News & Views

Insider data breaches major concern

Results of the second global survey by IT specialists, Egress (www.egress.com) reveals that a staggering 97% of IT leaders say insider breach risk is a significant concern.  

Egress’ ‘Insider Breach 2020’ study
(http://bit.ly/3bU6evp) looks at the causes, frequency and implications of internal security breach incidents and the perspectives of IT leaders and employees about data risk, responsibility and ownership.  

The study reveals that 78% think employees have put data at risk accidentally in the past 12 months, and 75% believe employees have put data at risk intentionally.  When asked about the implications of these breaches, over 40% say financial damage would be the area of greatest impact.

Asked what traditional security tools they have in place to mitigate insider breach risk, just half of IT leaders said they are using anti-virus software to combat phishing attacks, 48% are using email encryption and 47% provide secure collaboration tools.  More than half (58%) say employee reporting is more likely than any breach detection system to alert them to an insider data breach.

“The results uncovered serious discrepancies between IT leaders’ perceptions of insider breach risk and causes, and how they are in managing them.  It also exposed that employees are still confused about data ownership and responsibility,” explains Tony Pepper, CEO, Egress.

“While they acknowledge the sustained risk of insider data breaches, bizarrely IT leaders have not adopted new strategies or technologies to mitigate the risk.  Effectively, they are adopting a risk posture in which at least one-third of employees putting data at risk is deemed acceptable.”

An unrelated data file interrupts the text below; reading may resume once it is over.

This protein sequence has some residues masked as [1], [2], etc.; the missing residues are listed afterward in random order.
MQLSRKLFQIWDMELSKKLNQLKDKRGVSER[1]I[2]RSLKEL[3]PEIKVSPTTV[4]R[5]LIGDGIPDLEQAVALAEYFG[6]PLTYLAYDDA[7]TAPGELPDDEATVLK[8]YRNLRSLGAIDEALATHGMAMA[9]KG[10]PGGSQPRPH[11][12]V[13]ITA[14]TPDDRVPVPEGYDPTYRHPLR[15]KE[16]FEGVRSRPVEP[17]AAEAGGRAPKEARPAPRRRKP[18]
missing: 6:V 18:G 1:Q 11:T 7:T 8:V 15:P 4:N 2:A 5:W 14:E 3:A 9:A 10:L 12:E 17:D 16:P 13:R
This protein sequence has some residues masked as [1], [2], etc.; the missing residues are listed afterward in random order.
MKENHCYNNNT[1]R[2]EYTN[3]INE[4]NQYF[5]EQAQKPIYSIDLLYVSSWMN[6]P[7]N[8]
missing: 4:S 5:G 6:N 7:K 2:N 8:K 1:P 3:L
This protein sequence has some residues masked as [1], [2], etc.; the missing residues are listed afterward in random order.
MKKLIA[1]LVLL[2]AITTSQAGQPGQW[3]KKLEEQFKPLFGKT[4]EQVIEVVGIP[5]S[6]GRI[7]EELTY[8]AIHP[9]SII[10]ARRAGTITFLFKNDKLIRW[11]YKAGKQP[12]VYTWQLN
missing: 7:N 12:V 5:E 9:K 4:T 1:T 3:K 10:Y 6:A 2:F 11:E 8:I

“Incidents of people accidentally sharing data with incorrect recipients have existed for as long as they’ve had access to email,” continues Pepper.  “As a fundamental communication tool, organizations and security teams have weighed the advantages of efficiency against data security considerations, and frequently compromise on the latter.  However, we are in an unprecedented time of technological development, where tools built using contextual machine learning can combat common issues, such as misdirected emails, the wrong attachments being added to communications, auto-complete mistakes, and employees not using encryption tools correctly.  Organizations need to tune into these advances to truly be able to make email safe.”

The survey also showed that employee misconceptions over data ownership have a negative impact on information security.  The employee-facing research found 29% of respondents said they or a colleague had intentionally shared data against company policy in the past year.  A worrying 46% said they or a colleague had broken company policy when they took data with them to a new job, while more than a quarter (26%) said they had taken a risk when sharing data because they weren’t provided with the right security tools.

“This reckless approach to data protection may be explained by employees’ views on data ownership and responsibility.  Over 40% of the employees surveyed don’t believe that data belongs exclusively to the organization and only 37% recognize that everyone has responsibility for keeping data safe," says Pepper.

“Employees want to own the data they create and work on, but don’t want the responsibility for keeping it safe.  This is a toxic combination for data protection efforts.  When you add their propensity to take data with them when they change jobs and willingness to take risks when sharing data, the scale of the challenge faced by security professionals is alarming.”

Conducted by independent research organization, Opinion Matters in January 2020, more than 500 IT leaders and 5000 employees were surveyed across the UK, US and Benelux regions for the Egress report.

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